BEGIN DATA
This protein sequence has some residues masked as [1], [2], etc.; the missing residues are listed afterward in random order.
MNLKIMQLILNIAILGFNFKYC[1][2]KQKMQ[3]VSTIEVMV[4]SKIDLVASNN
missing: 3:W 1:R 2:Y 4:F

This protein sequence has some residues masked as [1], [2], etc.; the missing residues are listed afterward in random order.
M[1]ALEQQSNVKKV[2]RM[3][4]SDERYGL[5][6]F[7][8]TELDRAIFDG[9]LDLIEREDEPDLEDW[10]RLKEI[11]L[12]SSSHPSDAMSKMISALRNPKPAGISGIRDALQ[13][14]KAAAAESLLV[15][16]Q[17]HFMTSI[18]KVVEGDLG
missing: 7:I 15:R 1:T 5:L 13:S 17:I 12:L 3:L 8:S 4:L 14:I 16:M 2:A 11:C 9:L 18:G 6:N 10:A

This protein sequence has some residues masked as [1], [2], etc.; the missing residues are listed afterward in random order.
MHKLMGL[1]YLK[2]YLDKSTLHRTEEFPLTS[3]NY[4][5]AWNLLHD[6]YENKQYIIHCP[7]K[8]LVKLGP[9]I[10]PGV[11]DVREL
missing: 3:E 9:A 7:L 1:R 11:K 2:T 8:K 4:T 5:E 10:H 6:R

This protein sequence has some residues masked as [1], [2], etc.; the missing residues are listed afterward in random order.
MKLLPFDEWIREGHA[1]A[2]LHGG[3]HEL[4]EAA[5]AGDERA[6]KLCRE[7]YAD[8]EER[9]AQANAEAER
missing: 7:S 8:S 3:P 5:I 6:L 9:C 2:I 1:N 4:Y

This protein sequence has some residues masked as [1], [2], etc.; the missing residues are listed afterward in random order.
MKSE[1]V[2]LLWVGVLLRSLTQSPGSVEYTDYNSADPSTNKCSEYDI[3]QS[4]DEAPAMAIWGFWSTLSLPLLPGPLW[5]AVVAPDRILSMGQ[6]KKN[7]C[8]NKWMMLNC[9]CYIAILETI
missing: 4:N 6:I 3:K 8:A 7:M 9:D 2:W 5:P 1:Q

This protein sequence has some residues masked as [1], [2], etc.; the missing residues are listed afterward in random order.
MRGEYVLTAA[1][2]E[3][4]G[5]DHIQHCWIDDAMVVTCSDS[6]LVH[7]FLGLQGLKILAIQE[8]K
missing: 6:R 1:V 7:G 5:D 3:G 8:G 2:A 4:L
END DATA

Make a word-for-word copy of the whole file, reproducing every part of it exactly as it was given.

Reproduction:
This protein sequence has some residues masked as [1], [2], etc.; the missing residues are listed afterward in random order.
MNLKIMQLILNIAILGFNFKYC[1][2]KQKMQ[3]VSTIEVMV[4]SKIDLVASNN
missing: 3:W 1:R 2:Y 4:F

This protein sequence has some residues masked as [1], [2], etc.; the missing residues are listed afterward in random order.
M[1]ALEQQSNVKKV[2]RM[3][4]SDERYGL[5][6]F[7][8]TELDRAIFDG[9]LDLIEREDEPDLEDW[10]RLKEI[11]L[12]SSSHPSDAMSKMISALRNPKPAGISGIRDALQ[13][14]KAAAAESLLV[15][16]Q[17]HFMTSI[18]KVVEGDLG
missing: 7:I 15:R 1:T 5:L 13:S 17:I 12:L 3:L 8:S 4:L 14:I 16:M 2:A 11:C 9:L 18:G 6:N 10:A

This protein sequence has some residues masked as [1], [2], etc.; the missing residues are listed afterward in random order.
MHKLMGL[1]YLK[2]YLDKSTLHRTEEFPLTS[3]NY[4][5]AWNLLHD[6]YENKQYIIHCP[7]K[8]LVKLGP[9]I[10]PGV[11]DVREL
missing: 3:E 9:A 7:L 1:R 11:K 2:T 8:K 4:T 5:E 10:H 6:R

This protein sequence has some residues masked as [1], [2], etc.; the missing residues are listed afterward in random order.
MKLLPFDEWIREGHA[1]A[2]LHGG[3]HEL[4]EAA[5]AGDERA[6]KLCRE[7]YAD[8]EER[9]AQANAEAER
missing: 7:S 8:S 3:P 5:I 6:L 9:C 2:I 1:N 4:Y

This protein sequence has some residues masked as [1], [2], etc.; the missing residues are listed afterward in random order.
MKSE[1]V[2]LLWVGVLLRSLTQSPGSVEYTDYNSADPSTNKCSEYDI[3]QS[4]DEAPAMAIWGFWSTLSLPLLPGPLW[5]AVVAPDRILSMGQ[6]KKN[7]C[8]NKWMMLNC[9]CYIAILETI
missing: 4:N 6:I 3:K 8:A 7:M 9:D 2:W 5:P 1:Q

This protein sequence has some residues masked as [1], [2], etc.; the missing residues are listed afterward in random order.
MRGEYVLTAA[1][2]E[3][4]G[5]DHIQHCWIDDAMVVTCSDS[6]LVH[7]FLGLQGLKILAIQE[8]K
missing: 6:R 1:V 7:G 5:D 3:G 8:G 2:A 4:L